How Not to Get a Job at Apple
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You know you've thought about it. You go out of your way to drive past the building on your way to work every day. For thirty minutes each morning, you feel like you work there as you wait in traffic with actual Apple employees before you head to your un-magical office park.
Most people take the conventional route of applying for an open position. This, however, does not work. Apple knows there are millions of crazed zealots around the world who dream of life in a Windows-free office (aside from their cubicles). So the company makes things more challenging. Apple only hires people who know Apple employees. So how do you meet an Apple employee? That's the tricky part.
At first I tried hanging out at the Donut Wheel across the street.
"Nice TiBook" an attractive brunette said as she sat down next to me and pulled out her own Titanium bundle of joy.
"Thanks. You're pretty hot, too. I mean, yours, I mean," I choked. But she seemed to take it in stride, like a lioness moving in for the kill.
"So," she purred, flipping her hair, "do you work for Apple?"
"Actually," I began, noting that her eyes lit up at that word, "I'm looking to meet an Apple employee so I can get a job there." She abruptly stood up and moved to another table. The donut clerk just looked at me, shook his head solemnly and continued wiping the counter.
A few minutes later, a well-dressed man with an iBook walked in, but the brunette beat me to him. In my four hours at the Donut Wheel, I met six other people who were trying to get into Apple. The Lioness met nine. Neither of us met any Apple employees.
I resolved to resort to more extreme measures, if only to gain the ability to walk into Donut Wheel and get the Lioness's number. After some digging, I learned that the company wants its employees to stay healthy so they can work late. However, it doesn't want them to waste time visiting sporting goods stores and life insurance brokers, so it invites the vendors to participate in an annual "Health Fair" on campus.
I arrived at the Health Fair well-dressed and armed with a stack of resumes in my laptop bag. I spotted a swarm of vendors unloading SUVs, and asked if I could help carry something in. I got through one set of glass doors with a big box before a security guard stopped me.
"You need a badge to get in," she said sternly, handing me a nametag sticker.
"Thanks," I replied, running to catch up with the owner of my box who was making his way to a table in the enclosed quad. I gazed up in awe at the buildings. It was just like the picture in that famous easter egg. You know, the one with the flag that blows in the wind. I had arrived at Santa's workshop, Cupertino branch, and I needed to meet some elves -- but I had more pressing business to tend to first.
I unzipped my bag, opened the TiBook so it could take in the California sunshine and set it on the grass.
"You're home now," I said, choking up. "Go on. You're free. Go!" I motioned for it to frolic, but it just sat there looking up at me in that cute way Apple laptops do. I dried my eyes and embraced my companion. "You're right. We'll be back," I told the TiBook before packing it away and canvassing the area.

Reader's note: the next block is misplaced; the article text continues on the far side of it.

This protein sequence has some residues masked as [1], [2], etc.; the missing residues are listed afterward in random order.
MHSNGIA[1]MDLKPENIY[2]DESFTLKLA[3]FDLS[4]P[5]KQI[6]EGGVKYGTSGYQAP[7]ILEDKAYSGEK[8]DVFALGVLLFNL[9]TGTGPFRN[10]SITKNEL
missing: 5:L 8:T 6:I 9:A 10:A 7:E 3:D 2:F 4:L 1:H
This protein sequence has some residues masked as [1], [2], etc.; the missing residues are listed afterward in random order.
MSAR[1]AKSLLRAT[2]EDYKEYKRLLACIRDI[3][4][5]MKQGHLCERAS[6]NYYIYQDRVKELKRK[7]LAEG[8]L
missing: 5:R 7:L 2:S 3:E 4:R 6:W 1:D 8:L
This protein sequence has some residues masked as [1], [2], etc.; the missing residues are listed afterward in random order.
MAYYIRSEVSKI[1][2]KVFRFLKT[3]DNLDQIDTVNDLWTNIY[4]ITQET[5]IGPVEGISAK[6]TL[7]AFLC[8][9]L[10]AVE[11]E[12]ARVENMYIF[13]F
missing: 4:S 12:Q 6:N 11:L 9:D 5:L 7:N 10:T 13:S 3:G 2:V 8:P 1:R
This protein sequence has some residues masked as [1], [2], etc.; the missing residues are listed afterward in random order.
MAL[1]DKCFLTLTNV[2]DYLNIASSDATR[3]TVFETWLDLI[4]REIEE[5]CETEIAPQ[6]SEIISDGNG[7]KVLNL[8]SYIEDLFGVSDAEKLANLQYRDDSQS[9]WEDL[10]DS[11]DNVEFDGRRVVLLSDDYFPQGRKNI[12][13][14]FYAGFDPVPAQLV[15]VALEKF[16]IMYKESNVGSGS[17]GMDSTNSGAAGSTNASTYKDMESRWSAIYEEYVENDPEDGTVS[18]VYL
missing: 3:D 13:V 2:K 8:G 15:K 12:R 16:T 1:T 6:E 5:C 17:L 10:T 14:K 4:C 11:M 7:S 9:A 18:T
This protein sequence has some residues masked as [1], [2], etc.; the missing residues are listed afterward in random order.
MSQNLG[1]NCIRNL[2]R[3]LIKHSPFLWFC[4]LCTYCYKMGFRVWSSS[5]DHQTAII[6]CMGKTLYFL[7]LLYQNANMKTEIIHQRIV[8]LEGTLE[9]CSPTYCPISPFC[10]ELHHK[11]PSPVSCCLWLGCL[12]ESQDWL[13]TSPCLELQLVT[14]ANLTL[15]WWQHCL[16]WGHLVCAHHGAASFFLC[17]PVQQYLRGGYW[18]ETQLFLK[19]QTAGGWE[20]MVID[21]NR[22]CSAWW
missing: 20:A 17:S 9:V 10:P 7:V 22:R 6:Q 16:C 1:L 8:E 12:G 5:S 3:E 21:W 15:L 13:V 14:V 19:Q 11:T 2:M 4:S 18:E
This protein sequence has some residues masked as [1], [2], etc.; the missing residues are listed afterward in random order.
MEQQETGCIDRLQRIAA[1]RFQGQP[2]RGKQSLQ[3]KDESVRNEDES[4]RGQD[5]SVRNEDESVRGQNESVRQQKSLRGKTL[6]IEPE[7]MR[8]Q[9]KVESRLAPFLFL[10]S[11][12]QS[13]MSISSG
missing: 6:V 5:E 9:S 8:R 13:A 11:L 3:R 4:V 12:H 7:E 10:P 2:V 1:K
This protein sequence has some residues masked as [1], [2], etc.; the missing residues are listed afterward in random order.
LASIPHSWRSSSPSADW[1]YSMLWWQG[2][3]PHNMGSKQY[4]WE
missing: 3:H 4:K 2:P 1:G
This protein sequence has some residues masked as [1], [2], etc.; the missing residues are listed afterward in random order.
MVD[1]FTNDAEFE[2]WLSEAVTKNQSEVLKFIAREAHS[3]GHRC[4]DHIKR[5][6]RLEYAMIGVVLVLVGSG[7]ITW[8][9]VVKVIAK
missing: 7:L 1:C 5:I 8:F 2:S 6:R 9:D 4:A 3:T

After hanging around one table for several minutes, I discovered that the vendor was using one of the same six or seven sentences each time he spoke to a customer. An Apple employee noticed I wasn't doing anything useful and confronted me.
"How much are the Sharks T-shirts?"
"Two for five dollars, or one for ten dollars," I replied automatically. The employee laughed, handed me a five and walked off with two shirts. Stunned, I walked over to the vendor and told him someone bought two shirts and left the money on the counter. He thanked me, so I hung around a little longer.
"How do you get these scooters started?" a man with decidedly retro taste in clothing asked.
"Just push off with your foot and pull the lever with your right finger," I answered.
"How long does the charge last?"
"For me? About seven miles, but twelve for you," I said, again parroting the vendor before I realized the vendor probably weighed twice what I did. Still, the Apple employee laughed, so I sprung the question. "So, what do you do here?"
"I'm a janitor."
"Oh really," I said. "That's great. Do you know anyone in Web development?" He didn't, but I now had a format for popping the question. Ultimately, I persuaded about ten people to take my resume. One said he was a product manager while the others cleverly claimed to do nothing (probably executives -- I had struck gold).
In the days that followed, I received emails from three of them -- two of whom seemed very interested in my resume. As we traded email after email, they talked more about mission statements and project plans, and I came to realize something.
Apple's just like any other company. Everyone there uses Microsoft Outlook Express. Crestfallen, I decided Apple is not for me.
Adam Guttentag does not speak German.